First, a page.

Bedford in 1086
After the Norman Conquest of England in 1066 the usurping King, William I, also called William the Bastard and William the Conqueror gradually set about taking away land from indigenous nobles (earls and thegns) and giving it to his own followers. Towards the end of his reign, winter of 1085, whilst at Gloucester, he ordered a complete survey of his kingdom to determine who held each piece of land. This survey became known as the Domesday Book and was carried out in just one year, 1086, a very impressive piece of logistical planning.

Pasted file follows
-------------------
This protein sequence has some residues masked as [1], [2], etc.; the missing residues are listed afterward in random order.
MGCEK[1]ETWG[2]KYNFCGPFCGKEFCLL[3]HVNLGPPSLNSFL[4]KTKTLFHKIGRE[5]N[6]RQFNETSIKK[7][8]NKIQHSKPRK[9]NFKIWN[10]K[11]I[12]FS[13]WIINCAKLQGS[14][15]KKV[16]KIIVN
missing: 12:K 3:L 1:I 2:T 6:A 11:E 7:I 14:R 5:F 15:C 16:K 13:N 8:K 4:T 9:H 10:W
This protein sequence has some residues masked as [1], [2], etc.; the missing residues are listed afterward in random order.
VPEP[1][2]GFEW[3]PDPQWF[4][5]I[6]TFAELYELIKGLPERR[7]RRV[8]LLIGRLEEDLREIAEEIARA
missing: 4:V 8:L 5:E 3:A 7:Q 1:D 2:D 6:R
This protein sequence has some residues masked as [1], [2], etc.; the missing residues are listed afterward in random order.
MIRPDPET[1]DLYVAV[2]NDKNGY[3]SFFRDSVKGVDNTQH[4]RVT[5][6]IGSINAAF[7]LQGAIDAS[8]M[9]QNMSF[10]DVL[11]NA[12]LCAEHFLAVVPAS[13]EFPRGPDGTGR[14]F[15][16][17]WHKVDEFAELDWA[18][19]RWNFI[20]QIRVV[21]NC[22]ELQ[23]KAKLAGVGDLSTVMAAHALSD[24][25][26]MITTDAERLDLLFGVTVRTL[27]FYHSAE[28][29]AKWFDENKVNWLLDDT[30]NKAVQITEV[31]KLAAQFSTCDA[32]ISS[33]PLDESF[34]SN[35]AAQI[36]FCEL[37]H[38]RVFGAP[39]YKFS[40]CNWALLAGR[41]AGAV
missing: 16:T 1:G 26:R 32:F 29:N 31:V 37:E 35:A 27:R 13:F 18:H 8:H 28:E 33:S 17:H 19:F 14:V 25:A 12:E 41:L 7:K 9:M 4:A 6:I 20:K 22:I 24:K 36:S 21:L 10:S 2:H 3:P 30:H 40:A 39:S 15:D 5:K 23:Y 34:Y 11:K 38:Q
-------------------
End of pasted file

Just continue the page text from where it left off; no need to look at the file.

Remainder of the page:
Bedford (the largest centre of population in the county) was described as answering for a half-hundred before 1066, as it did in 1086 “in (military) expeditions (by land) and in ships”. In other words it had to find the number of men equal to a grouping of at least half a dozen or so rural parishes. The survey also noted “the land of this town was never assessed in hides and is not now, except for one hide which lay in Saint Paul’s Church before 1066, in alms [that is in the land of Saint Paul’s], and now rightly so lies”. It went on to note that Remigius de Fécamp, who was Bishop of the old Anglo-Saxon see of Dorchester-upon-Thames from 1067 to1072, then Bishop of the new see of Lincoln from 1072 to 1092, and thought to be a distant relative of King William, wrongfully placed it outside the lands of the church “as the men of the Shire state” and that he then owned it, the value being £5. It looks as if Remigius regarded this church land as his own private estate.